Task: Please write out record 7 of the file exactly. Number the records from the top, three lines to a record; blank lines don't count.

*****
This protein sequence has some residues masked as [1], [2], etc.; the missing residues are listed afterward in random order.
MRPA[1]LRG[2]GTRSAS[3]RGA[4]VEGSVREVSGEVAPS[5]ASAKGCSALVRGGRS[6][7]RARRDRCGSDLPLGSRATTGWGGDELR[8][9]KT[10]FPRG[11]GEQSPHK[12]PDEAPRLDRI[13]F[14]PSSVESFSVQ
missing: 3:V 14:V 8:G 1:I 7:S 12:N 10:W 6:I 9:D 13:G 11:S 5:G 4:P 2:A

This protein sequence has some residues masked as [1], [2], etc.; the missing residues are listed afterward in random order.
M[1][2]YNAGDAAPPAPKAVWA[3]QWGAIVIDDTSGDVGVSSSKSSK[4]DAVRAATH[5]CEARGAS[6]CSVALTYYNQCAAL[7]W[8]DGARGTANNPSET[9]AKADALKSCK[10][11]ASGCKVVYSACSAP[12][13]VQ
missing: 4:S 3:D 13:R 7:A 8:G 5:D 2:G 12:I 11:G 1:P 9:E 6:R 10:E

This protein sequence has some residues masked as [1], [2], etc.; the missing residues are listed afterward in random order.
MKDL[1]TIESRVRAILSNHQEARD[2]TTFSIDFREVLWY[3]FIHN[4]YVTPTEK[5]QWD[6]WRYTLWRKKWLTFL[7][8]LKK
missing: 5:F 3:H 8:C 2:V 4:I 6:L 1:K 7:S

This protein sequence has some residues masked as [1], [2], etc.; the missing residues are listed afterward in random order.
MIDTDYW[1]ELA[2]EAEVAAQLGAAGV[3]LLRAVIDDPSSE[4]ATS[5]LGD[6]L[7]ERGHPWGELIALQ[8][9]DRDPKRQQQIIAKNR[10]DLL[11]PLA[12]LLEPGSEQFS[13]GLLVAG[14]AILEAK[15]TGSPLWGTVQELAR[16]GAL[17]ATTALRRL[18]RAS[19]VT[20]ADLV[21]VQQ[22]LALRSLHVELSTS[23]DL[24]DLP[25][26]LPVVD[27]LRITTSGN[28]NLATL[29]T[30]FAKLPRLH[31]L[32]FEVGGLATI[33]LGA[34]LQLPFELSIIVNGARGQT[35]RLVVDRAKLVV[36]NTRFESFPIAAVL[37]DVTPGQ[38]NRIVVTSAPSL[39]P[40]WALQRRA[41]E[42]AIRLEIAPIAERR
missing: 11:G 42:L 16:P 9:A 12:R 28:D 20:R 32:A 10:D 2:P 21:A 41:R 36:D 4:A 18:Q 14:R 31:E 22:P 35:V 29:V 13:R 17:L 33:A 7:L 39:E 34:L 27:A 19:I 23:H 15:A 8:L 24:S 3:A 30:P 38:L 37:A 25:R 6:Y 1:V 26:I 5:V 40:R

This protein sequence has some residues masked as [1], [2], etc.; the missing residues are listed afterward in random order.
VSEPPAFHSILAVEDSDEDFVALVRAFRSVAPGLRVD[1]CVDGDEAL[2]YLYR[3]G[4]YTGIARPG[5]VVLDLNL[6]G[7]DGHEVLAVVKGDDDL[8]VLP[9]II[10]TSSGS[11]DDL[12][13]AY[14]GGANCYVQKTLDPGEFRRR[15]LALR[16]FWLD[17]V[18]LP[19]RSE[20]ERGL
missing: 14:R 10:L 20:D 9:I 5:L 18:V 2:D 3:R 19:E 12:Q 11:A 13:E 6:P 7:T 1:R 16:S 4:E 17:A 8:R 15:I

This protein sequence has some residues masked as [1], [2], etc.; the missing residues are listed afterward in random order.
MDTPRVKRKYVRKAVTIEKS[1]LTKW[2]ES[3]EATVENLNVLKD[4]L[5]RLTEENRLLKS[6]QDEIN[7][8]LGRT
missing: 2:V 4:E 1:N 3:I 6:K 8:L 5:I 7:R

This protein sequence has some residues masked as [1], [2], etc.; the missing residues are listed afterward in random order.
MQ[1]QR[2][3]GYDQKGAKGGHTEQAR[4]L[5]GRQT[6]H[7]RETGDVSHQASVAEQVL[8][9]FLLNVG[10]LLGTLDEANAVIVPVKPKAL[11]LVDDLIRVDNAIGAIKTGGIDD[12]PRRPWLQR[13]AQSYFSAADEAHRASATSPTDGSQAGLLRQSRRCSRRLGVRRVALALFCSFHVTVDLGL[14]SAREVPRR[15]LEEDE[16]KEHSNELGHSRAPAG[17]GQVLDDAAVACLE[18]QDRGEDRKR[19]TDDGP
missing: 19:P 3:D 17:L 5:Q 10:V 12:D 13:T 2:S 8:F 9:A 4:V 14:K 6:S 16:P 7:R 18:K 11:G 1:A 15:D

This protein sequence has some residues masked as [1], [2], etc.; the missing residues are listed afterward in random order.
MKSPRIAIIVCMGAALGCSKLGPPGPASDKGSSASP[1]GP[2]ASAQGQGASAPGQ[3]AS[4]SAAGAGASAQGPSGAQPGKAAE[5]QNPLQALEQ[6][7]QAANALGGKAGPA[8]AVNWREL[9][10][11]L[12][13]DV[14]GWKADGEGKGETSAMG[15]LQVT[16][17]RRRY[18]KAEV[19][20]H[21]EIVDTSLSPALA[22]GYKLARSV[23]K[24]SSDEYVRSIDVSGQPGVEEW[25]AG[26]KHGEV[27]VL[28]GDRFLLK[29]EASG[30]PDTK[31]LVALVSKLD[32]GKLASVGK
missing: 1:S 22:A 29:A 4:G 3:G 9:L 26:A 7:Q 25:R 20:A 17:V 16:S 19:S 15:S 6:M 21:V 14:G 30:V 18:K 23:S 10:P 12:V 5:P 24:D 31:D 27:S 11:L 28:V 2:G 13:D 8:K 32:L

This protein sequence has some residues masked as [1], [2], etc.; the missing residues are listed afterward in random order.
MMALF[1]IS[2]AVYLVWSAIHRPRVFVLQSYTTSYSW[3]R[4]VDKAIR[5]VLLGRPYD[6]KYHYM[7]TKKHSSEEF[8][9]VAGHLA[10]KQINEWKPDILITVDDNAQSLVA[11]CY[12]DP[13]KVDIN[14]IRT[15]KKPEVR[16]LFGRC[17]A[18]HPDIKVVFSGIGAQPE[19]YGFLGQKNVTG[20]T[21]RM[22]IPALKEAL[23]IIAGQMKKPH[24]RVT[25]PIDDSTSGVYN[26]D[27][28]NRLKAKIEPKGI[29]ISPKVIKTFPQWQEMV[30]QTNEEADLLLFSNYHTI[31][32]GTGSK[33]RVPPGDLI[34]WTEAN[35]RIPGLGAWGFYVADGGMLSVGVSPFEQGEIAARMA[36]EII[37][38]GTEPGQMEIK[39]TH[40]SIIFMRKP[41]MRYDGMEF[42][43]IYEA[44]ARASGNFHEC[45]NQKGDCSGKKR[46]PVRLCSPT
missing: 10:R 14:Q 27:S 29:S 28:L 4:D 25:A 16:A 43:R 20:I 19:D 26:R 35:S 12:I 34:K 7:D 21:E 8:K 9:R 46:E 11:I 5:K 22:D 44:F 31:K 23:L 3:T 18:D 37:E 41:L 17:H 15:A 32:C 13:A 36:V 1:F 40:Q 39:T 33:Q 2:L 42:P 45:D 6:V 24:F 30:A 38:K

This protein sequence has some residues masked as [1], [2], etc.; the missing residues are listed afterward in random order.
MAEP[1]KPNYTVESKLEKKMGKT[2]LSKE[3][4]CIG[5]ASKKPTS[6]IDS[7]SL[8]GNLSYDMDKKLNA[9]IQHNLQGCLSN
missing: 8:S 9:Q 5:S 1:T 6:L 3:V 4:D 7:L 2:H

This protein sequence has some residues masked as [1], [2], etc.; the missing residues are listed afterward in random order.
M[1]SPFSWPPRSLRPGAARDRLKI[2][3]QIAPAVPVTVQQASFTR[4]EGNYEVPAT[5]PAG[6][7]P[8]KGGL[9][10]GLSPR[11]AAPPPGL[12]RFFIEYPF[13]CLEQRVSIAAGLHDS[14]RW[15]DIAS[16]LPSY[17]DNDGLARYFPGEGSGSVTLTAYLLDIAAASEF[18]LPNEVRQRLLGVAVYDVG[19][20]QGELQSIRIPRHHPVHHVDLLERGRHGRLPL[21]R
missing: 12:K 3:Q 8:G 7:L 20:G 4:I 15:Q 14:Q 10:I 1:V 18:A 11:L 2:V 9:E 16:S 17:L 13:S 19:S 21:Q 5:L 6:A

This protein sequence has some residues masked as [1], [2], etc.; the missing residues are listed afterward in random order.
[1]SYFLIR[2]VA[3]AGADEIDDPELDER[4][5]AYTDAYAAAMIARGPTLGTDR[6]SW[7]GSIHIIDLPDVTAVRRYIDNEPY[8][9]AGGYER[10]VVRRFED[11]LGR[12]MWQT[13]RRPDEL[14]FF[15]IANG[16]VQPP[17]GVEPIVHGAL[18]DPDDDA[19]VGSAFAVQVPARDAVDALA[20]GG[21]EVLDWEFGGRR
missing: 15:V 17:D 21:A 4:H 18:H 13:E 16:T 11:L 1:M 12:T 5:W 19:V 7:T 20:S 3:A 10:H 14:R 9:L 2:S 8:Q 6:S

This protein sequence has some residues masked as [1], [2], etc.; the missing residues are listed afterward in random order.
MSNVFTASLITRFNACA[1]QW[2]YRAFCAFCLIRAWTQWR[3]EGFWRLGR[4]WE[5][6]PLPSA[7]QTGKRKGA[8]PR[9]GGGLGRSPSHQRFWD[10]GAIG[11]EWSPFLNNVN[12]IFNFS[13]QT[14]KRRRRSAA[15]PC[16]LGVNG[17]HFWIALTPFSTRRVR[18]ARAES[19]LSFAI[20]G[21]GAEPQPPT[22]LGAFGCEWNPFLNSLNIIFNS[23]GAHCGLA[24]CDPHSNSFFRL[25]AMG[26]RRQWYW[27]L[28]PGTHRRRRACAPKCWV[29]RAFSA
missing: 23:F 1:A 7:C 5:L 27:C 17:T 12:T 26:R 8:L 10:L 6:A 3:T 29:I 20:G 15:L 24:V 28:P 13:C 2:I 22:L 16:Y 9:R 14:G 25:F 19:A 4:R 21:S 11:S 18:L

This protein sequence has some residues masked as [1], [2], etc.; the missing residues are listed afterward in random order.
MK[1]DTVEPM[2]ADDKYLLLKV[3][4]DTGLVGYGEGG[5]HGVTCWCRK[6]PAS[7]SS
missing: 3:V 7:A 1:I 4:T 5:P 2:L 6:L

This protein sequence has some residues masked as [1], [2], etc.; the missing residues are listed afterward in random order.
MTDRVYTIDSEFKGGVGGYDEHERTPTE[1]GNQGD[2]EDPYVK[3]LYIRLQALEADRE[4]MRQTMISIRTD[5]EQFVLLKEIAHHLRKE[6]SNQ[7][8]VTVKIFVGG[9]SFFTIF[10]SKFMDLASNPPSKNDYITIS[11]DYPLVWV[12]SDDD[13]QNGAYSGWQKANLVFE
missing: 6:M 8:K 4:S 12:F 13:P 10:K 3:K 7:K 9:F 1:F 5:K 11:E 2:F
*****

This protein sequence has some residues masked as [1], [2], etc.; the missing residues are listed afterward in random order.
MQ[1]QR[2][3]GYDQKGAKGGHTEQAR[4]L[5]GRQT[6]H[7]RETGDVSHQASVAEQVL[8][9]FLLNVG[10]LLGTLDEANAVIVPVKPKAL[11]LVDDLIRVDNAIGAIKTGGIDD[12]PRRPWLQR[13]AQSYFSAADEAHRASATSPTDGSQAGLLRQSRRCSRRLGVRRVALALFCSFHVTVDLGL[14]SAREVPRR[15]LEEDE[16]KEHSNELGHSRAPAG[17]GQVLDDAAVACLE[18]QDRGEDRKR[19]TDDGP
missing: 19:P 3:D 17:L 5:Q 10:V 12:D 13:T 2:S 8:F 9:A 4:V 14:K 6:S 16:P 7:R 18:K 11:G 1:A 15:D